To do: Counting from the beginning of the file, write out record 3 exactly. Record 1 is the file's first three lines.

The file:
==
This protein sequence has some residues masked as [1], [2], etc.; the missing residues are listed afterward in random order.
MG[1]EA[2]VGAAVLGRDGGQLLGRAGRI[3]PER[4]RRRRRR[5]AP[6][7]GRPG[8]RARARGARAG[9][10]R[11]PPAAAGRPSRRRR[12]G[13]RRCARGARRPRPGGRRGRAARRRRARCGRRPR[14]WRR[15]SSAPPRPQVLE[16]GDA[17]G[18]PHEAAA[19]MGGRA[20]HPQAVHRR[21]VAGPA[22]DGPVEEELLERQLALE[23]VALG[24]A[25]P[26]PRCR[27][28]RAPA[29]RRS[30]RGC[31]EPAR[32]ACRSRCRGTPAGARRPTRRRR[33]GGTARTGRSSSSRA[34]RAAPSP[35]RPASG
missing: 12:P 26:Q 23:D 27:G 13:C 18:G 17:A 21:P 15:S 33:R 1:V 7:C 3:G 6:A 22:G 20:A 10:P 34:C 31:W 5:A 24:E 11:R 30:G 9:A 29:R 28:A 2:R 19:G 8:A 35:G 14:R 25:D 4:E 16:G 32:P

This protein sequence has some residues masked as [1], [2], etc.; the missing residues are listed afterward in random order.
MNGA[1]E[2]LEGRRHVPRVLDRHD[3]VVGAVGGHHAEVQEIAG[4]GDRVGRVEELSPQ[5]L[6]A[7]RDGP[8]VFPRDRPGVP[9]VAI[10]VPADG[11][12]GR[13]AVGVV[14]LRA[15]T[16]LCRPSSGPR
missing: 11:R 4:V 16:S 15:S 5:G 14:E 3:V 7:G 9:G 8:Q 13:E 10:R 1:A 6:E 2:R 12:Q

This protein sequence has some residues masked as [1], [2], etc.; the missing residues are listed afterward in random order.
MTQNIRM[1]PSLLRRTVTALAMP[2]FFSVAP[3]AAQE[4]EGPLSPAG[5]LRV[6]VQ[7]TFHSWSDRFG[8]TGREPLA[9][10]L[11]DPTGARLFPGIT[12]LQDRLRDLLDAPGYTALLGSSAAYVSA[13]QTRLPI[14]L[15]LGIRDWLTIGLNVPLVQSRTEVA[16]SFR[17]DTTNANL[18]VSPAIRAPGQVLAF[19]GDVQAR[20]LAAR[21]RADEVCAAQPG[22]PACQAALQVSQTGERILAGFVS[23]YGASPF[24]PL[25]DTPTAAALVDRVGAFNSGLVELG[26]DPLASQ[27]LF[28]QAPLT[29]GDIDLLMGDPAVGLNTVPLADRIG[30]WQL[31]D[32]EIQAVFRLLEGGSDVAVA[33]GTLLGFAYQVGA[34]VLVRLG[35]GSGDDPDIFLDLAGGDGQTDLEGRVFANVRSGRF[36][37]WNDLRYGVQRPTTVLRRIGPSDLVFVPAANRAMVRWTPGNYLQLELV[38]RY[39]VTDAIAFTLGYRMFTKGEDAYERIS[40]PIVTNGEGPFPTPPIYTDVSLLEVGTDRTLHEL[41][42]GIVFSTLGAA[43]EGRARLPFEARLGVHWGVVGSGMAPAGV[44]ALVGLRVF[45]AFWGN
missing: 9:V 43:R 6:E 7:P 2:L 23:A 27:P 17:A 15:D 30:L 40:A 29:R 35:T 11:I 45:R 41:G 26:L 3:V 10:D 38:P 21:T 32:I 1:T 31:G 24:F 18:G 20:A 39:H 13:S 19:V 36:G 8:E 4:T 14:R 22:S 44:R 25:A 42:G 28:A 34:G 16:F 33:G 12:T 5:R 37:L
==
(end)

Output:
This protein sequence has some residues masked as [1], [2], etc.; the missing residues are listed afterward in random order.
MTQNIRM[1]PSLLRRTVTALAMP[2]FFSVAP[3]AAQE[4]EGPLSPAG[5]LRV[6]VQ[7]TFHSWSDRFG[8]TGREPLA[9][10]L[11]DPTGARLFPGIT[12]LQDRLRDLLDAPGYTALLGSSAAYVSA[13]QTRLPI[14]L[15]LGIRDWLTIGLNVPLVQSRTEVA[16]SFR[17]DTTNANL[18]VSPAIRAPGQVLAF[19]GDVQAR[20]LAAR[21]RADEVCAAQPG[22]PACQAALQVSQTGERILAGFVS[23]YGASPF[24]PL[25]DTPTAAALVDRVGAFNSGLVELG[26]DPLASQ[27]LF[28]QAPLT[29]GDIDLLMGDPAVGLNTVPLADRIG[30]WQL[31]D[32]EIQAVFRLLEGGSDVAVA[33]GTLLGFAYQVGA[34]VLVRLG[35]GSGDDPDIFLDLAGGDGQTDLEGRVFANVRSGRF[36][37]WNDLRYGVQRPTTVLRRIGPSDLVFVPAANRAMVRWTPGNYLQLELV[38]RY[39]VTDAIAFTLGYRMFTKGEDAYERIS[40]PIVTNGEGPFPTPPIYTDVSLLEVGTDRTLHEL[41][42]GIVFSTLGAA[43]EGRARLPFEARLGVHWGVVGSGMAPAGV[44]ALVGLRVF[45]AFWGN
missing: 9:V 43:R 6:E 7:P 2:L 23:A 27:P 17:A 15:D 30:L 40:A 29:R 35:T 11:I 45:R 41:G 26:L 3:V 10:D 38:P 21:T 32:I 1:T 31:G 24:F 18:G 20:A 39:H 13:S 19:V 36:G 8:E 4:T 14:R 22:S 44:R 25:A 42:G 28:A 34:G 16:F 33:G 12:T 5:R 37:L